Nutrition

Food…glorious food. Because food encompasses so much of our lives I felt I needed to dedicate a whole page to it. If you read my page on Autoimmunity you were able to get the basics with regards to how paleo nutrition is a highly recommended protocol for those with an autoimmune diagnosis. The goal of the diet is to decrease symptoms caused by inflammation and hopefully allow for remission to take place. My hope here is to provide you with tips and knowledge gained from my own experience.

I’d like to start by commiserating with you as we think about paleo nutrition lifestyle change. It’s pretty shocking. It appears cumbersome and very restrictive at first. If you are like me, then this new way of eating would require a 95% change in diet. Once I got over the initial shock I needed to start thinking about grocery shopping. That first trip to my local specialty grocer was long, overwhelming and left me with a raging headache. Not only was the food foreign, I wasn’t familiar with how that store set up its products. I experienced serious brain overload so, I have some suggestions to pass on to make your experience more enjoyable.

You should probably make a fairly simple grocery list at first. A list with none or only a couple of unfamiliar items, otherwise you might be wandering around the store too long. If you are determined to try some new products right away, you may want to look them up online so you have an idea what they look like. I thought coconut aminos must be located in the vitamin aisle. I even asked the vitamin clerk and she said she’d never heard of them. It was months before I decided to look it up online. Come to find out it’s a sauce similar to soy sauce. No wonder the clerk was clueless.

If you’ve never been to a specialty grocery store before you may want to visit it prior to shopping and just stroll through the aisles to get the of the lay of the land. If you still have anxiety, don’t hesitate to ask a friend or family member to accompany you. That’s something I wished I would’ve done. Once you’re ready to head to the store just allot enough time to get through it without the added stress of feeling rushed.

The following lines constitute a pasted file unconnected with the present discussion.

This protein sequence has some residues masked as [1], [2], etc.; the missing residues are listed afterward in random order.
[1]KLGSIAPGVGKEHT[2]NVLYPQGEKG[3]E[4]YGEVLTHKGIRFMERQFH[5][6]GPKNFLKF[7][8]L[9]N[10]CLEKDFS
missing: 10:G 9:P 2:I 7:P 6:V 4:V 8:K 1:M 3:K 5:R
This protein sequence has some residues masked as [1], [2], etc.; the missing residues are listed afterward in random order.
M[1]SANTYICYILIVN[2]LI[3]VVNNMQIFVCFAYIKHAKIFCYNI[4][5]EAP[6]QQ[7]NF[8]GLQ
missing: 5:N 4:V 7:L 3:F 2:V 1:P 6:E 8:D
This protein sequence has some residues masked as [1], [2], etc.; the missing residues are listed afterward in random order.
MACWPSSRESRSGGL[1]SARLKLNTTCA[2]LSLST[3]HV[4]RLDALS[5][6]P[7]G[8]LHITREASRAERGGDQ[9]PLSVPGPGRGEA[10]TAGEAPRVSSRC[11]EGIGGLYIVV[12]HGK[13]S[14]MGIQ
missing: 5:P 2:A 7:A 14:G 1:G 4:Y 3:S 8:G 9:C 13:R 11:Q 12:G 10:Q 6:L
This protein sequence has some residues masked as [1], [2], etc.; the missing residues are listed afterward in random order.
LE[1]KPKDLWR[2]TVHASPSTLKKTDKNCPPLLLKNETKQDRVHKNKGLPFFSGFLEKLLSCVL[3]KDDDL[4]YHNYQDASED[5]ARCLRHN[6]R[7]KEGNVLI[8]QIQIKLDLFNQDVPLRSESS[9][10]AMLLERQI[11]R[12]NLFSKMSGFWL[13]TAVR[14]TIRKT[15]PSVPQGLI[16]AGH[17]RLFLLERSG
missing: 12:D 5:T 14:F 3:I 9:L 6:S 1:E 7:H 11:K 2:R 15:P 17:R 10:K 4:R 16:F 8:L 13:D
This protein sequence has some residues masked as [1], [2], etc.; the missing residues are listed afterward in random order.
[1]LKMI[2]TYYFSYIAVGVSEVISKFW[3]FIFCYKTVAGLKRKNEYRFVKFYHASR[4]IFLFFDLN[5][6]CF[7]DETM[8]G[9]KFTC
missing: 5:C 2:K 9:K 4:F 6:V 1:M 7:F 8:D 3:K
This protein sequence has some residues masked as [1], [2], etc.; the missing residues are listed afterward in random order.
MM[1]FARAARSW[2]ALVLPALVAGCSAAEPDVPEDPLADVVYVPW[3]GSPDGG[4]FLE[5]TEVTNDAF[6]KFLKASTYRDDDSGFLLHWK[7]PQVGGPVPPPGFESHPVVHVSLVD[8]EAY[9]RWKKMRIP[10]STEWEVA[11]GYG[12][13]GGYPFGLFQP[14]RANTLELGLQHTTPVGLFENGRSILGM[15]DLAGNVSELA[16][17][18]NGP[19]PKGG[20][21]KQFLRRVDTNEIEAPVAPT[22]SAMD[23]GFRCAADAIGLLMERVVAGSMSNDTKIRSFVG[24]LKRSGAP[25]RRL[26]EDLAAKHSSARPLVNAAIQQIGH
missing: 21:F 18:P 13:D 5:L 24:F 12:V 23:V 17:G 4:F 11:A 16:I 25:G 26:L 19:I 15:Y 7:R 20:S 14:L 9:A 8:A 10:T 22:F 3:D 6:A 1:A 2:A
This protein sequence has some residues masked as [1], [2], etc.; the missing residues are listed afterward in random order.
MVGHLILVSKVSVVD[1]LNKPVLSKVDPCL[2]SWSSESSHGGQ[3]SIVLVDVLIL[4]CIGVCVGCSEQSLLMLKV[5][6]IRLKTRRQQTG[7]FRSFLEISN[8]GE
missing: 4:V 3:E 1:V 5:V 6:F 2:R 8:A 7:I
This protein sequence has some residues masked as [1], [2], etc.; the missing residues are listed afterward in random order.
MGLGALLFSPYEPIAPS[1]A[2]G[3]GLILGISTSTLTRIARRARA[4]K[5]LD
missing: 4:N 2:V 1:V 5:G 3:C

These suggestions may seem silly to someone not having symptoms. Just feeling lousy, depressed and having brain fog made those first several visits to the store quite a chore. I desperately wished I had some help and guidance.

RECIPES

Try to keep things simple in the beginning as to not get discouraged enough to quit. I’ve experimented with some of my own recipes over the years and have included them on My Blog just to make things a little easier. I’ve also linked you to my Pinterest page so you can take a gander at all the recipes I’ve tried and found to be tasty. I can’t tell you how many recipes I’ve tried that ended up being a waste of time and money. I realize we may not have the same tastes, but I tried to choose ones that weren’t too “out there”.

ORGANIC VS. NONORGANIC

So, when we have an autoimmune disease our bodies are already on high alert. They’re super stressed and need to calm down. We need to help it do that by getting rid of as many toxic materials as possible. Pesticides being one of them. Shopping for organic foods will unfortunately be another added cost. Definitely, at first, I had a lot of anxiety surrounding this. I had to come to grips with the fact that organic just costs more and that my body needed it to heal. You can look into co-ops and coupons to try to save money, but there is something else. Focus on at least purchasing organic food that is a part of the dirty dozen. The dirty dozen is a list of 12 fruits and vegetables that are really high in pesticides. They include: